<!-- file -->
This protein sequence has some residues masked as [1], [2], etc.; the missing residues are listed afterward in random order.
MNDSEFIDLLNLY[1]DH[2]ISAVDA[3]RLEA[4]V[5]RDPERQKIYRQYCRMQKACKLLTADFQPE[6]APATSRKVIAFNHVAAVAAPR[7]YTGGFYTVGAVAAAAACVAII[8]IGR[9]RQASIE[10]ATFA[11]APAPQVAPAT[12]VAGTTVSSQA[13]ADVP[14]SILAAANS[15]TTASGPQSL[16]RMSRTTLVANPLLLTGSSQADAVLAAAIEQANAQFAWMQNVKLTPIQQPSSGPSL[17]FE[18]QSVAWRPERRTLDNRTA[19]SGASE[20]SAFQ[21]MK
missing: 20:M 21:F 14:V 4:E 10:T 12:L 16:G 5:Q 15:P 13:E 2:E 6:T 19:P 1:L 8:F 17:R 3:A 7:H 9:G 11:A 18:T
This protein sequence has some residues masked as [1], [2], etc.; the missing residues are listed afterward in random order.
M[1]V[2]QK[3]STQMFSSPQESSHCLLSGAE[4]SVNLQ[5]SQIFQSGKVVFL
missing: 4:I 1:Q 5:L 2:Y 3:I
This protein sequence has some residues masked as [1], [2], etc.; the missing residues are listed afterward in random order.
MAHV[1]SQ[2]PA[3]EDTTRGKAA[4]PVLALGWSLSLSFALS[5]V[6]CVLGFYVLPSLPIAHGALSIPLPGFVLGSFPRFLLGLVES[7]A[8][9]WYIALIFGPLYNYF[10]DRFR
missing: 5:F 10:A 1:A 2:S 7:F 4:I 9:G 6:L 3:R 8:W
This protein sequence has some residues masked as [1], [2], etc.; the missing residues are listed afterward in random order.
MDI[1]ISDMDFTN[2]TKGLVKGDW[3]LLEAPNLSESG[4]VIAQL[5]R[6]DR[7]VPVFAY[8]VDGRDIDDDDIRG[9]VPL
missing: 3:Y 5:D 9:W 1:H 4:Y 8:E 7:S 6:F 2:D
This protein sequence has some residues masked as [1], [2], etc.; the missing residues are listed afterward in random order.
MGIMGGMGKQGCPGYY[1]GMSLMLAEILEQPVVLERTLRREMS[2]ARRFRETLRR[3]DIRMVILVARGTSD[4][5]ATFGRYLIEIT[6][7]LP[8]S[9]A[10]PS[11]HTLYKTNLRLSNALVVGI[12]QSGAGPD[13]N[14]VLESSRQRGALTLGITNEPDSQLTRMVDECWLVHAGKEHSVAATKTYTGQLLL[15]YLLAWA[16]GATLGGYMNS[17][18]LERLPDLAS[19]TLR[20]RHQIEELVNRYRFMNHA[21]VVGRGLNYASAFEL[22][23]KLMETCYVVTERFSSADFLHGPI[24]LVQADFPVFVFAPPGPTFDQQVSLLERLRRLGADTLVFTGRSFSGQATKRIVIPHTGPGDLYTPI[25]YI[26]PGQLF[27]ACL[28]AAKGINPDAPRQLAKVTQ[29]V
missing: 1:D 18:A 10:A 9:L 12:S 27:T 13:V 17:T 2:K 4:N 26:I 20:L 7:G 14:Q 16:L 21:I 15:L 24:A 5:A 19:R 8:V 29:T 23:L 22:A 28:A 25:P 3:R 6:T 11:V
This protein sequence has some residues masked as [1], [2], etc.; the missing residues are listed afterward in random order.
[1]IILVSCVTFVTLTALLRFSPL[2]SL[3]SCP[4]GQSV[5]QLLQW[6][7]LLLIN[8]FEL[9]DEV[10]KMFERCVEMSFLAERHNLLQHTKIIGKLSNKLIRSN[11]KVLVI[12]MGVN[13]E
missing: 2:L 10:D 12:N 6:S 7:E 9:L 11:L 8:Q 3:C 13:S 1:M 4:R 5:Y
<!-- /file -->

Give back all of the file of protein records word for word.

This protein sequence has some residues masked as [1], [2], etc.; the missing residues are listed afterward in random order.
MNDSEFIDLLNLY[1]DH[2]ISAVDA[3]RLEA[4]V[5]RDPERQKIYRQYCRMQKACKLLTADFQPE[6]APATSRKVIAFNHVAAVAAPR[7]YTGGFYTVGAVAAAAACVAII[8]IGR[9]RQASIE[10]ATFA[11]APAPQVAPAT[12]VAGTTVSSQA[13]ADVP[14]SILAAANS[15]TTASGPQSL[16]RMSRTTLVANPLLLTGSSQADAVLAAAIEQANAQFAWMQNVKLTPIQQPSSGPSL[17]FE[18]QSVAWRPERRTLDNRTA[19]SGASE[20]SAFQ[21]MK
missing: 20:M 21:F 14:V 4:E 10:T 12:L 16:G 5:Q 15:P 13:E 2:E 6:T 19:P 1:L 8:F 17:R 3:A 7:H 9:G 11:A 18:T
This protein sequence has some residues masked as [1], [2], etc.; the missing residues are listed afterward in random order.
M[1]V[2]QK[3]STQMFSSPQESSHCLLSGAE[4]SVNLQ[5]SQIFQSGKVVFL
missing: 4:I 1:Q 5:L 2:Y 3:I
This protein sequence has some residues masked as [1], [2], etc.; the missing residues are listed afterward in random order.
MAHV[1]SQ[2]PA[3]EDTTRGKAA[4]PVLALGWSLSLSFALS[5]V[6]CVLGFYVLPSLPIAHGALSIPLPGFVLGSFPRFLLGLVES[7]A[8][9]WYIALIFGPLYNYF[10]DRFR
missing: 5:F 10:A 1:A 2:S 7:F 4:I 9:G 6:L 3:R 8:W
This protein sequence has some residues masked as [1], [2], etc.; the missing residues are listed afterward in random order.
MDI[1]ISDMDFTN[2]TKGLVKGDW[3]LLEAPNLSESG[4]VIAQL[5]R[6]DR[7]VPVFAY[8]VDGRDIDDDDIRG[9]VPL
missing: 3:Y 5:D 9:W 1:H 4:Y 8:E 7:S 6:F 2:D
This protein sequence has some residues masked as [1], [2], etc.; the missing residues are listed afterward in random order.
MGIMGGMGKQGCPGYY[1]GMSLMLAEILEQPVVLERTLRREMS[2]ARRFRETLRR[3]DIRMVILVARGTSD[4][5]ATFGRYLIEIT[6][7]LP[8]S[9]A[10]PS[11]HTLYKTNLRLSNALVVGI[12]QSGAGPD[13]N[14]VLESSRQRGALTLGITNEPDSQLTRMVDECWLVHAGKEHSVAATKTYTGQLLL[15]YLLAWA[16]GATLGGYMNS[17][18]LERLPDLAS[19]TLR[20]RHQIEELVNRYRFMNHA[21]VVGRGLNYASAFEL[22][23]KLMETCYVVTERFSSADFLHGPI[24]LVQADFPVFVFAPPGPTFDQQVSLLERLRRLGADTLVFTGRSFSGQATKRIVIPHTGPGDLYTPI[25]YI[26]PGQLF[27]ACL[28]AAKGINPDAPRQLAKVTQ[29]V
missing: 1:D 18:A 10:A 9:L 12:S 27:T 13:V 17:T 2:K 4:N 26:I 20:L 7:G 14:Q 16:L 21:I 15:L 24:A 5:A 19:R 8:V 29:T 23:L 22:A 28:A 25:P 3:R 6:T 11:V
This protein sequence has some residues masked as [1], [2], etc.; the missing residues are listed afterward in random order.
[1]IILVSCVTFVTLTALLRFSPL[2]SL[3]SCP[4]GQSV[5]QLLQW[6][7]LLLIN[8]FEL[9]DEV[10]KMFERCVEMSFLAERHNLLQHTKIIGKLSNKLIRSN[11]KVLVI[12]MGVN[13]E
missing: 2:L 10:D 12:N 6:S 7:E 9:L 11:L 8:Q 3:C 13:S 1:M 4:R 5:Y